If it were only people disagreeing with you then you would be correct; however, what is going on on most campuses if far beyond disagreements. Mock eviction notices placed in your room in the middle of the night, physical threats of violence, aggressive hateful protests depicting lies about genocide and demonizing your people, being called a “kike” and a “dirty Jew”, being intimidated in class if you express pro-Israel views by your professors and class mates are not my idea of disagreeing. The truth is that Jewish students feel targeted and intimidated all over the country on campuses and for you to write that they are being oversensitive is just plain insensitive and dangerous. An unhealthy hateful atmosphere has been brewing on campuses for a long time and it’s time to address it. We need to learn from the not too distant past.


That’s not true. You have a right to be critical of anything you like, but when you single out the only Jewish state and demonize, deligitimize and hold her to a double standard, while endless gross human rights violations take place in every single part of the Middle East against any minority including Christians and you are silent about those, then yes, you are open to being labeled an anti-Semite.


The only double standard is that Israel can and does commit gross human rights violations without consequence. We’ve declared war against and invaded nations in the Middle East for less than what we allow them to get away with. Refusing to deflect attention away from the crimes of Israel and point fingers at someone else isn’t anti-Semitism.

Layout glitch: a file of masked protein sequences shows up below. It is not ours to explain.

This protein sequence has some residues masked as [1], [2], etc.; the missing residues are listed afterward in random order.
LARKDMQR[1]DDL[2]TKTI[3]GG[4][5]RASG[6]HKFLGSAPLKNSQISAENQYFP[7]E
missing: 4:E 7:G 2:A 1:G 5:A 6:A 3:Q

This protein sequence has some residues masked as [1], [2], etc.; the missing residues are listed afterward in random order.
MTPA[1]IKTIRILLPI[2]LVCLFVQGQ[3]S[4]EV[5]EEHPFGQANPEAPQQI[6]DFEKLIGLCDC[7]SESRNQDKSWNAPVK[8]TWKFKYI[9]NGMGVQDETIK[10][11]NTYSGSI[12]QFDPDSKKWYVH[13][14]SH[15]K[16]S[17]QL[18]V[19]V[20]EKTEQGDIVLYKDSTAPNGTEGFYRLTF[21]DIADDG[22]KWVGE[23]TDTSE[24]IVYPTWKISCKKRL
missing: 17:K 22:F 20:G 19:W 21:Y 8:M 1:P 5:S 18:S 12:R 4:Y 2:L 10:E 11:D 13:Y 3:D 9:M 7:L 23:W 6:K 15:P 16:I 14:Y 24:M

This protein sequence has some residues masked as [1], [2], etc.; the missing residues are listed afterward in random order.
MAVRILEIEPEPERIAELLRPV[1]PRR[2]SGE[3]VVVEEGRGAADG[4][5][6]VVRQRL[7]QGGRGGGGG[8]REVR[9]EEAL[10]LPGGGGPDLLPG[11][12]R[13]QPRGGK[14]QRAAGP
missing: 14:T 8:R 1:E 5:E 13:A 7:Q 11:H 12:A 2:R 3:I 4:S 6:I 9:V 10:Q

Do you have any Jewish friends because if you did, you would realize why even getting questioned about their faith is a sensitive issue?


Well the Chinese, Iran, and Pakistan seem to be getting away with gross human rights violations without consequences.


Are they being selective? Yep.

Is that fair? No.

Does that mean they have anti-semitic motives? No. At least, not necessarily. It could just mean they are dopey college kids that got too focused on one particular cause. That’s the story with most college activists anyway, they get hung up on particular issues.


You do realize why though, Jewish Americans on a college Campus having really nothing to do with the State of Israel getting questioned about Israel whom this group is protesting just because they are Jewish would be a cause of concern for them, right?


I’m not sure if I understand what you’re asking. :frowning:


The artical didn’t mention any of those things going on at DePaul. It specifically mentioned asking questions and calling for a boycott of goods made in Israel. Neither of those things are intimidating anyone.


I do, and no, I don’t think they would mind if someone asked them about Israel. They are adults, however, and like most adults, are not laboring under the delusion that anyone disagreeing or even asking about their political views is a threat/intimidation/discrimination.


All of my Jewish friends would be concerned and suspicious of the motive behind the question assuming here that the group protesting Israel isn’t asking things like what the festival of Booths was or where Moses was given the Law.


I’m suspicious of the motives of JW that show up on my doorstep and ask me questions about my faith, but I’ve never claimed that they were intimidating or threatening me. In fact, even when I flat out know that someone is only asking me questions in order to complain about Catholicism, confirm what he already thinks he knows, or make a blatant attempt to convert me, I still don’t consider it a threat unless the person actually IS threatening me.